Wednesday, January 28, 2015

Assumption. Gun. Humiliation. Apology?

Journalist Charles M. Blow
The face and writing of journalist, author and columnist Charles M. Blow (pictured left) are familiar to those who regularly follow his op-ed essays in The New York Times, where he has weighed in on race, culture, politics and other topics since 2009.

But in recent years, particularly since the tragic shooting death of unarmed teenager Trayvon Martin in Florida back in February 2012, his eloquence as a writer, combined with the fact that he's a father of three sons, have lent his op-ed essays an intellectual authority and deep insight on the troubled issue of race in America.

When it comes to the ongoing epidemic of excessive use of force by police against young men of color in this country, Charles M. Blow isn't just writing about the topic, as a black father he truly lives it. 

His column, which appeared in the NY Times on Monday, struck me on a very personal level.

By now you may have heard the news that his oldest son, a junior at Yale University, was stopped by a Yale University campus policeman on Saturday evening who pulled a gun on him.

Click the link above, because you really should read his account of what happened, but it boils down to a recurring theme oft covered on this blog; how quick police in America are to react with aggression to the sight of a young man with dark skin.

Mr. Blow's son had gone over to the Yale University library early this past Saturday evening January 24th to check on a book he'd requested and order some equipment for a presentation.

Sterling Memorial Library at Yale University
When he walked out of the library (pictured left) a campus cop started following him, told him to stop and pulled out his gun and pointed it at him; told him to get on the ground face down.

The Yale cop was black by the way.

The reason for the stop? A common one men of color in America, including yours truly, have heard more than once; I can quote it by heart.

"There was a report of a [BREAK-IN, ASSAULT, RAPE, ROBBERY ETC.] in the area and you fit the description of the suspect."

Only in this particular case, on this particular evening in New Haven, Connecticut Mr. Blow's son was NOT the suspect in question.

He was the oldest son of a highly-respected journalist and a third-year student at Yale.

He was an unarmed, innocent young man walking away from the library of one of the most prestigious universities in the world, but he "fit the description" and his skin was dark - so the cop pulled a gun on him.

As Mr. Blow observed in a NY Times essay back in 2012 in the immediate wake of the death of Trayvon Martin, "This is the nightmare scenario for any parent,"

It's a nightmare for the son too, believe me.

I had a similar experience of being unfairly and unjustly detained by police temporarily in the early 90's when I was a student at Penn State University.

I can still recall the feeling of humiliation, anger, fear and helplessness of being taken to a police station in handcuffs for something I didn't do.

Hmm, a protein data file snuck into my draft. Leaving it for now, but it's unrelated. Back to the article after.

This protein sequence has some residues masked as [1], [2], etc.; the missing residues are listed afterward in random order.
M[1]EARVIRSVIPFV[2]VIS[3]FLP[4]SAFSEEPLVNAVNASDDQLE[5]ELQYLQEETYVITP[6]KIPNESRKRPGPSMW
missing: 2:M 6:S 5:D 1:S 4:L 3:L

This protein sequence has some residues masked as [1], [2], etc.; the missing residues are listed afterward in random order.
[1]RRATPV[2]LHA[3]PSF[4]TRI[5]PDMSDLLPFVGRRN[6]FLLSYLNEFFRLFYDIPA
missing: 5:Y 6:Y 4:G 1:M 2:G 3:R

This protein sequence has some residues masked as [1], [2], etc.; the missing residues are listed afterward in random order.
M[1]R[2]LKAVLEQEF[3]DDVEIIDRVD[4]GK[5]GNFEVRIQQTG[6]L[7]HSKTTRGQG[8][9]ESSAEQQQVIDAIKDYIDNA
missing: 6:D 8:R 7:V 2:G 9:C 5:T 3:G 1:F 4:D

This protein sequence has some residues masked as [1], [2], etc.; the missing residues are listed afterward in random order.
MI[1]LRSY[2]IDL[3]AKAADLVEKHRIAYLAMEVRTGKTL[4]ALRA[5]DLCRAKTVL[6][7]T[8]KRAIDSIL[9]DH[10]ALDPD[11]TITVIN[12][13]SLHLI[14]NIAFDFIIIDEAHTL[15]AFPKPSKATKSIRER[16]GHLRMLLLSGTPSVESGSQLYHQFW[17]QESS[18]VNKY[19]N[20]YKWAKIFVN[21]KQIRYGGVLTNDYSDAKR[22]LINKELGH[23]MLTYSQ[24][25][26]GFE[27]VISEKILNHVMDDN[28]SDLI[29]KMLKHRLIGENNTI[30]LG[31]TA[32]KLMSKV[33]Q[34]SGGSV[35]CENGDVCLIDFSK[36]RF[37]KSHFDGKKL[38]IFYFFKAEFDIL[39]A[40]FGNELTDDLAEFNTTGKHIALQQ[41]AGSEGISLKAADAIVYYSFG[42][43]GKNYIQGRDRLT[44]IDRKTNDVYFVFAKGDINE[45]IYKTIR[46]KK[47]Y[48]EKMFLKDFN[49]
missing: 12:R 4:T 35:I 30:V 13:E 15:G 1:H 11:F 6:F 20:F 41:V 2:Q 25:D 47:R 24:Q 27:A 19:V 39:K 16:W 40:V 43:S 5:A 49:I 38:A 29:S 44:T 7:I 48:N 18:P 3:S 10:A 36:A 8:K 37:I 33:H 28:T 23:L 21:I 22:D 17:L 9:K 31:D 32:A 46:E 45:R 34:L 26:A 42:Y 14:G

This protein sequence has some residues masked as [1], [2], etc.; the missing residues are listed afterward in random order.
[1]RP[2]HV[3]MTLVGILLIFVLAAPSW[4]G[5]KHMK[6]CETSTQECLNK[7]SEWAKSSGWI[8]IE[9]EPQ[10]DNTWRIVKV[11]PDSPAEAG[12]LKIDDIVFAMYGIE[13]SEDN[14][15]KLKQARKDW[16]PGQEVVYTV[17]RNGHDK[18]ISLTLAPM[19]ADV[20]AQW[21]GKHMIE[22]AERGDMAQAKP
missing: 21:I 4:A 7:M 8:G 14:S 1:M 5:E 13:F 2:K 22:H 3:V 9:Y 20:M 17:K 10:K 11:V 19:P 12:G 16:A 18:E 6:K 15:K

The simmering resentment I felt inside when the police figured out that a simple administrative mistake had led to my being wrongly detained before they let me go is still with me as I write this so many years later.   

Charles Blow's column on Monday unlocked personal memories for me that are still painful; including the recognition that even though I was a student at the college, the police ignored my pleas of innocence and simply saw my skin color.

According to an article posted on, Yale officials have released a statement apologizing for the incident and have promised to release a report on the investigation they plan to conduct.

Given the ongoing protests over excessive police force in the wake of the deaths of Michael Brown, Eric Garner and other unarmed men of color at the hands of police, and this nation's troubled record with the ways some members of law enforcement have systematically treated young men of color, clearly Yale is trying to get out in front of the incident quickly before it blows up in the media.

After all it wasn't all that long ago that preeminent Harvard history professor Henry Louis Gates, Jr. was arrested by a cop who saw the nationally-recognized African-American scholar trying to get into the front door of his own house and it became a national media story.

It says a lot about America that such incidents are still taking place on the campuses of the nation's finest universities in the 21st century.

Whether it's a 3rd year student at Yale who's the son of a nationally-recognized journalist, or a highly-respected professor of history at Harvard, sadly for many law enforcement professionals, it doesn't matter where you are, who you are or even whether you're guilty or innocent.

In their eyes it begins and ends with your being black; and that can get you killed.

And that is a truly troubling reality on this day, January 27, 2015 when over 300 Holocaust survivors gathered in Poland to commemorate the 70th anniversary of the liberation of the Nazi concentration camp of Auschwitz by lead elements of the Soviet Red Army in 1945. 

Against a background where Jews are once again coming under the cloud of increased persecution and anti-Semitism in France, Germany and other European countries, the president of the World Jewish Congress Ronald S. Lauder warned the attendees gathered at the site where over 1.1 million people were killed by the Nazis:

"Jews are targeted in Europe once again because they are Jews...Once again young Jewish boys are afraid to wear yarmulkes [skullcaps] on the streets of Paris, Budapest, London and even Berlin."

The terrifying lessons of the consequences of unchecked hate and bigotry are there before us, it remains to be seen if those in America predisposed to hatred and prejudice will heed them. 

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